come out of the pipe. Since we have flow we now have friction and the influence of friction is known
as friction head. This is exactly as predicted by the curve in Figure 6. In a system with flow, the
total head is the difference between the discharge and the suction head plus the friction head and
the sum is less then the shut-off head.

Suction and discharge static head are often combined. The difference between discharge and suction
static head is the total static head (see Figure 8).

Short quiz:

1. What happens to the pressure at the discharge of the pump when the flow increases, or when
the discharge valve goes from a fully closed position to fully open?

2. What are the 2 major components of total head?

3. If you increase the total static head what will happen to the flow?

4. If you decrease the discharge static head, what will happen to the flow?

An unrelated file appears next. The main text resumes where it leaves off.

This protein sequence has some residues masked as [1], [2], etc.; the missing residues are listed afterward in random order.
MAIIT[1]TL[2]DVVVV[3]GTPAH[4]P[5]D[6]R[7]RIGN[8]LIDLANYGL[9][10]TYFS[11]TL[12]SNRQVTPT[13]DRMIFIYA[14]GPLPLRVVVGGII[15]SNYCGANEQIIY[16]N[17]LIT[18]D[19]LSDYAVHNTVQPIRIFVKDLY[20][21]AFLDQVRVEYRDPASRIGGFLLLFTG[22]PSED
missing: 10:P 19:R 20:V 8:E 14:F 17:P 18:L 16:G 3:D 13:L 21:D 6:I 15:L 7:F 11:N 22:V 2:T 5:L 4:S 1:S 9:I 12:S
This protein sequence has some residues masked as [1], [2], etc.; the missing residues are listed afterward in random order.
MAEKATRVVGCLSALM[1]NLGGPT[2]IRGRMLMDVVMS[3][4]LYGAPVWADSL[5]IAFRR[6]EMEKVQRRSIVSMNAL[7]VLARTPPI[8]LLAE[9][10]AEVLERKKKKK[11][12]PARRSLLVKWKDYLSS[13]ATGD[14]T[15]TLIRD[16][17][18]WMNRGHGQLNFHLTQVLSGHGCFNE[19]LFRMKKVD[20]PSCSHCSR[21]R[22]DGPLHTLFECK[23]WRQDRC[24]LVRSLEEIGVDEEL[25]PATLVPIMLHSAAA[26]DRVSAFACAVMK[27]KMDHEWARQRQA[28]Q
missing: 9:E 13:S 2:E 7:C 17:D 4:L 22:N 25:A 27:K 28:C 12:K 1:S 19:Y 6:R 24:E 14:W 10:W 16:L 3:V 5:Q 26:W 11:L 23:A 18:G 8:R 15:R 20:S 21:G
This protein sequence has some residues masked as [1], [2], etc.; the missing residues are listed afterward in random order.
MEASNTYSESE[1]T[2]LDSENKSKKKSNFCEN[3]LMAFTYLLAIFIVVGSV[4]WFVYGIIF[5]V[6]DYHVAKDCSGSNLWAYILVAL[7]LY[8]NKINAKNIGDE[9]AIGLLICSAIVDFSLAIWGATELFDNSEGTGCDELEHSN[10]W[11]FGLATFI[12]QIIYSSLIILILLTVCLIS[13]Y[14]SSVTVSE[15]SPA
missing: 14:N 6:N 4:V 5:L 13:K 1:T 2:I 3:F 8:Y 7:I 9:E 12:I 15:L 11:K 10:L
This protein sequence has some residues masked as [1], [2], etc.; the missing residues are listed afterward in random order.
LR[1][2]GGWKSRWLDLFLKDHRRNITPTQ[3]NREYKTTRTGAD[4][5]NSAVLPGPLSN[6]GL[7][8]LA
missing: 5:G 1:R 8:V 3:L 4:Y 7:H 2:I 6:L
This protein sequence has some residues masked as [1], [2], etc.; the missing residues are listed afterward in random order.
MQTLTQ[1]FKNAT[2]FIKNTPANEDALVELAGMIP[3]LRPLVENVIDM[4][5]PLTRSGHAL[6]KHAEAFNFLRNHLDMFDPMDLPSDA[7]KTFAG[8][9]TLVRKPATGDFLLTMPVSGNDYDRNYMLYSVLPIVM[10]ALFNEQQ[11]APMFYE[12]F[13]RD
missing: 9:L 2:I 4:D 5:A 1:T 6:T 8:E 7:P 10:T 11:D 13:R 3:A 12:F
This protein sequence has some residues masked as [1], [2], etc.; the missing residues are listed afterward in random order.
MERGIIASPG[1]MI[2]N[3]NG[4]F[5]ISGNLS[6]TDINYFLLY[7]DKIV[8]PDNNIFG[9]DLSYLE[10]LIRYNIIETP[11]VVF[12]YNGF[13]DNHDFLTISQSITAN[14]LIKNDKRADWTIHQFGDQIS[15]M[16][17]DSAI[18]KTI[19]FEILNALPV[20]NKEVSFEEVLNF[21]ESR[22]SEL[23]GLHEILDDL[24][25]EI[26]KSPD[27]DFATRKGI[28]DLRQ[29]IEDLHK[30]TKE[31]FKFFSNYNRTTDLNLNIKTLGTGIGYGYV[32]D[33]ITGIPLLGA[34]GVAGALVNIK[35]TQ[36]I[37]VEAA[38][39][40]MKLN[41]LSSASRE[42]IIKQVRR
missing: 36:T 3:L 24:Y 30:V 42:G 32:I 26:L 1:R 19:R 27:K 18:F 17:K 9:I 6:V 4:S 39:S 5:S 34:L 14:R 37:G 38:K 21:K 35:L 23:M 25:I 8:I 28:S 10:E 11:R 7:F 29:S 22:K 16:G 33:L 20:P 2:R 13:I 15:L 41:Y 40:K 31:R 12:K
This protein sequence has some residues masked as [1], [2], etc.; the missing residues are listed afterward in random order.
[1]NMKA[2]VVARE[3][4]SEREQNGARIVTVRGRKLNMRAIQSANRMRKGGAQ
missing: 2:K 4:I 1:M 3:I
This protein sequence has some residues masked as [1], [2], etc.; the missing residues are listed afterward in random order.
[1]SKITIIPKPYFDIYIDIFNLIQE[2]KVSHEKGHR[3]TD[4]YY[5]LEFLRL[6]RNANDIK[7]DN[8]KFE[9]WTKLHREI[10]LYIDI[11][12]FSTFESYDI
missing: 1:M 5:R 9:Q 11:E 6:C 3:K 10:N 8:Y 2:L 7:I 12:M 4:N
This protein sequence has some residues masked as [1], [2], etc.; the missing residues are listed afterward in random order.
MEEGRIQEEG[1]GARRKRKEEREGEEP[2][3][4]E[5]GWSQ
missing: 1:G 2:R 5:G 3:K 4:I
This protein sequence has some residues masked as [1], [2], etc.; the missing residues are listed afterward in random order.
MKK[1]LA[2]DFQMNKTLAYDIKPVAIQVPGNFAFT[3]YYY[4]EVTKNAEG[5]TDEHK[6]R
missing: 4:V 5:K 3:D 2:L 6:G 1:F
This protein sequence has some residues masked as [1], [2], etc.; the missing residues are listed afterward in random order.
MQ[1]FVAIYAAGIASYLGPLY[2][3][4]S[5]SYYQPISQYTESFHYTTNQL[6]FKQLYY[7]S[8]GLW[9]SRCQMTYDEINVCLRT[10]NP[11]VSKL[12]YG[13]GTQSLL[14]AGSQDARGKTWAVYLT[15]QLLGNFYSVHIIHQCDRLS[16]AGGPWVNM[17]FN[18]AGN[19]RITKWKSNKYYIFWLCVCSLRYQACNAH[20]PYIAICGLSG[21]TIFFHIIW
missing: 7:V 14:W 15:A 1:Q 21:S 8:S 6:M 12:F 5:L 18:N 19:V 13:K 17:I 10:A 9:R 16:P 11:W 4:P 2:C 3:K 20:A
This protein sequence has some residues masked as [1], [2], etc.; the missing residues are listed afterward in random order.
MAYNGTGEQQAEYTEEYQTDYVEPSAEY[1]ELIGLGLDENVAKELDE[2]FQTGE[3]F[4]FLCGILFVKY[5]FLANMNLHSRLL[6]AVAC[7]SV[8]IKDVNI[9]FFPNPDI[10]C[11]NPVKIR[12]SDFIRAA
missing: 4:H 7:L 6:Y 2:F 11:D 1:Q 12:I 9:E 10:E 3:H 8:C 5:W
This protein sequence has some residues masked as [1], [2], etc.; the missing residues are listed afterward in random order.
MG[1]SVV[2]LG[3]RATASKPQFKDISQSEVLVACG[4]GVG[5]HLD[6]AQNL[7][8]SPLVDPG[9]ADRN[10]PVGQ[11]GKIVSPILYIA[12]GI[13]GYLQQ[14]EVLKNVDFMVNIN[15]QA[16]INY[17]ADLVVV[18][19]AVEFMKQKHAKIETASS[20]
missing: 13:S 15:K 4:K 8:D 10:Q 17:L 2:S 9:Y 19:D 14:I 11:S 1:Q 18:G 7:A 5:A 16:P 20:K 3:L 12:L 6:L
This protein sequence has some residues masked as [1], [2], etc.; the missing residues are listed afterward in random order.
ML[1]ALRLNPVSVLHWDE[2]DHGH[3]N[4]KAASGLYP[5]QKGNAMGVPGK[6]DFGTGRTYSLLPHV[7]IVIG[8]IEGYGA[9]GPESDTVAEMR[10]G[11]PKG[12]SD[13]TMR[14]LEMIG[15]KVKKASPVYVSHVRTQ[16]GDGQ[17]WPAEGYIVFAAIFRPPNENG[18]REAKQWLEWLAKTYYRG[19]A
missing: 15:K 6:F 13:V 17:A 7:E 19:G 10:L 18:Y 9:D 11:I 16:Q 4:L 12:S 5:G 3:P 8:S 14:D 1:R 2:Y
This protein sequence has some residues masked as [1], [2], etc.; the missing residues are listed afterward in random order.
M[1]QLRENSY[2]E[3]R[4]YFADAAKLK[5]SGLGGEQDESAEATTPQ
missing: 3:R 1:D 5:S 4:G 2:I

Check for the continuation on November 12...

Download this file to see the answers.

Why use the term head as opposed to pressure? There are some pump manufacturer's
that use pressure (i.e. differential pressure or difference of pressure at the
discharge vs. the suction) to characterize their pumps but not many. Head is a
very useful and practical term to use when evaluating a pump's capacity to do a job.
Many pump applications involve pumping to a higher level. If you have to pump
liquid up 30 ft and your pump doesn't have at least 30 feet of head then there is
no chance that your system will work. Your pump will have to have at least 30 ft
of total head plus the friction loss for you to get the require flow at the
discharge point.

Also, head is independent of the type of liquid pumped as long as the viscosity
is low and similar to water. If you are pumping sea water or some heavy acid,
the head achieved by the pump in Figure 2 will be the same as that for water.
The pressure at the discharge of the pump however will be higher. The explanation
for this involves a little bit of math, nothing heavy, and the realization that
head is a form of energy (potential energy) just like a cyclist at the top of a
hill has potential energy. Also pressure is another form of energy like soda pop
under pressure in a can. The explanation can be found here.